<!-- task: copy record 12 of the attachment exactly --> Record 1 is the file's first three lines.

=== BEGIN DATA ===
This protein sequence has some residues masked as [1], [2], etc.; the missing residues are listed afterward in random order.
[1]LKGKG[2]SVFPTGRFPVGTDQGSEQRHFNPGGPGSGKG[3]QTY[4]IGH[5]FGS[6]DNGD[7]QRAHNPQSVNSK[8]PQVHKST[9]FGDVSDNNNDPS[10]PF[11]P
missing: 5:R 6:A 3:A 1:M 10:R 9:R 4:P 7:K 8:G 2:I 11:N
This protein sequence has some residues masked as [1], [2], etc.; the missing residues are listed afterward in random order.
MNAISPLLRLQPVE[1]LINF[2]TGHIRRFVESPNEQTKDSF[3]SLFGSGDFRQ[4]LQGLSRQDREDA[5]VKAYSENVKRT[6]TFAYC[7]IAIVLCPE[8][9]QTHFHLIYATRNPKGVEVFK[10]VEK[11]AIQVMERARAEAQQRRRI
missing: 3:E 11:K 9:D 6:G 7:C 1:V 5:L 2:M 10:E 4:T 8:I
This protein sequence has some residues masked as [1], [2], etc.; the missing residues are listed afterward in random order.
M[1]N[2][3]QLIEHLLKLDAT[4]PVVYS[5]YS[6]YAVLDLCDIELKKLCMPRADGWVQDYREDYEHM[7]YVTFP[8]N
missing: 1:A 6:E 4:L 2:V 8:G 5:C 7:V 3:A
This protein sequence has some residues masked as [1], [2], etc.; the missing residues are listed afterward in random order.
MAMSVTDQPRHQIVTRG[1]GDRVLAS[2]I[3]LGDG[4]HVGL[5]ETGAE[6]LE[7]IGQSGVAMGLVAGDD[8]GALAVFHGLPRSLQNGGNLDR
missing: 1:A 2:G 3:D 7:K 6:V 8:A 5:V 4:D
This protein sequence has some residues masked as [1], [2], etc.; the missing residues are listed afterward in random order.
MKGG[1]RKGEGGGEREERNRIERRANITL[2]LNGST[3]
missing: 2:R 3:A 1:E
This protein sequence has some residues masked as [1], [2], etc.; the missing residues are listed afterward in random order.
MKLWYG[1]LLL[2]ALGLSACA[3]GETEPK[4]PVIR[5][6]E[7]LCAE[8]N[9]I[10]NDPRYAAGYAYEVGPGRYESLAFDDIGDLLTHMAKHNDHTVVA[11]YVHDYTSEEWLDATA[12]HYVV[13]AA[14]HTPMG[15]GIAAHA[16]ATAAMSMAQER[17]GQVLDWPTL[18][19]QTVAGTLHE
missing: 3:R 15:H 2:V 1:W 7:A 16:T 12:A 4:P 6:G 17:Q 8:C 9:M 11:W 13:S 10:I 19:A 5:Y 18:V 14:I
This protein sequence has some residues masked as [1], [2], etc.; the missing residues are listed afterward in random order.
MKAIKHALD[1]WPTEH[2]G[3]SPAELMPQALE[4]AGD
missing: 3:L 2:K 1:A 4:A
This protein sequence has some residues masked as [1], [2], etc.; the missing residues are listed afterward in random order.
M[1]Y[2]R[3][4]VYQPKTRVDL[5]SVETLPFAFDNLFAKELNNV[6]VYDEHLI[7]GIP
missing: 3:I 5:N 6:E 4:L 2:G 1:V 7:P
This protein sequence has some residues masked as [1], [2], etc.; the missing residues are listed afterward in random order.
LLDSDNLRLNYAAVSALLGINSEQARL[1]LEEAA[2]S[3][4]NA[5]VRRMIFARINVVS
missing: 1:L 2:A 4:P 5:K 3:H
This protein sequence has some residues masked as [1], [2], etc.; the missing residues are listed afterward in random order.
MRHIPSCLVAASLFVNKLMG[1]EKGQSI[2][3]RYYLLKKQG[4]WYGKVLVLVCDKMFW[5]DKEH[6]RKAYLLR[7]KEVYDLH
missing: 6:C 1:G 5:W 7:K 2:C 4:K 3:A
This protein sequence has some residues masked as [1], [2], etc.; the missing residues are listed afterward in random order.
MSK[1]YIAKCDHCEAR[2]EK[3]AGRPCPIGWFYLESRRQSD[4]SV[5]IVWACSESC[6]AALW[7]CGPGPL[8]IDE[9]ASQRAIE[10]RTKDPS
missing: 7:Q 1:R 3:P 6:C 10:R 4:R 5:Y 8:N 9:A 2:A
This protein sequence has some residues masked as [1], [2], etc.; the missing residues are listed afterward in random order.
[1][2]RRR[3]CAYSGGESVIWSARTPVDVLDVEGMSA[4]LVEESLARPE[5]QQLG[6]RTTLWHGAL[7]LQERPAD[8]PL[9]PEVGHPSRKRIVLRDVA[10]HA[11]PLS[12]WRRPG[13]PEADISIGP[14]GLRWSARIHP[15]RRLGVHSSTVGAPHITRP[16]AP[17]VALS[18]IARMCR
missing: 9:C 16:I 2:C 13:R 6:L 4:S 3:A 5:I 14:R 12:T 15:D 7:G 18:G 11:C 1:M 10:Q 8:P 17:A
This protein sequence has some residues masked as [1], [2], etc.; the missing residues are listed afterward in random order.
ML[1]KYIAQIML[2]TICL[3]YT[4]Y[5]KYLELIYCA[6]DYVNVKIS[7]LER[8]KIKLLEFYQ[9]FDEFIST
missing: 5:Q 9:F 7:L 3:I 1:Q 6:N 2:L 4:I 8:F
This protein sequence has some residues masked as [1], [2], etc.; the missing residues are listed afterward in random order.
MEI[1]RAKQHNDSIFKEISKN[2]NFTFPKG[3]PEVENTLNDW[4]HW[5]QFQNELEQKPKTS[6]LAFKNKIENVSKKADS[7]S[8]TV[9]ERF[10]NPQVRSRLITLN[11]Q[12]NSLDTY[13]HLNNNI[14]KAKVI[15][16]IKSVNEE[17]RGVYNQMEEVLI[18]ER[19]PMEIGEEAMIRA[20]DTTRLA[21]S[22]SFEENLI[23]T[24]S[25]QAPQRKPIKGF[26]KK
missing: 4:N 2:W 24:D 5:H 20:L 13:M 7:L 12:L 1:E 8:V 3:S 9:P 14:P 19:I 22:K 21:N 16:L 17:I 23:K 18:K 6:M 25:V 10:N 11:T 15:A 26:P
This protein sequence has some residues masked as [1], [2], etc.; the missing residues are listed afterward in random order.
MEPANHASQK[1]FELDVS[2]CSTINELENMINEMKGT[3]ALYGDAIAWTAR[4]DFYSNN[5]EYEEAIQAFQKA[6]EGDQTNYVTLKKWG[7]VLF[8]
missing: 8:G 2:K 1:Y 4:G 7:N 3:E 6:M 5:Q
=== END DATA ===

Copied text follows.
This protein sequence has some residues masked as [1], [2], etc.; the missing residues are listed afterward in random order.
[1][2]RRR[3]CAYSGGESVIWSARTPVDVLDVEGMSA[4]LVEESLARPE[5]QQLG[6]RTTLWHGAL[7]LQERPAD[8]PL[9]PEVGHPSRKRIVLRDVA[10]HA[11]PLS[12]WRRPG[13]PEADISIGP[14]GLRWSARIHP[15]RRLGVHSSTVGAPHITRP[16]AP[17]VALS[18]IARMCR
missing: 9:C 16:I 2:C 13:R 6:L 4:S 3:A 5:I 14:R 12:T 15:D 7:G 18:G 11:C 1:M 10:Q 8:P 17:A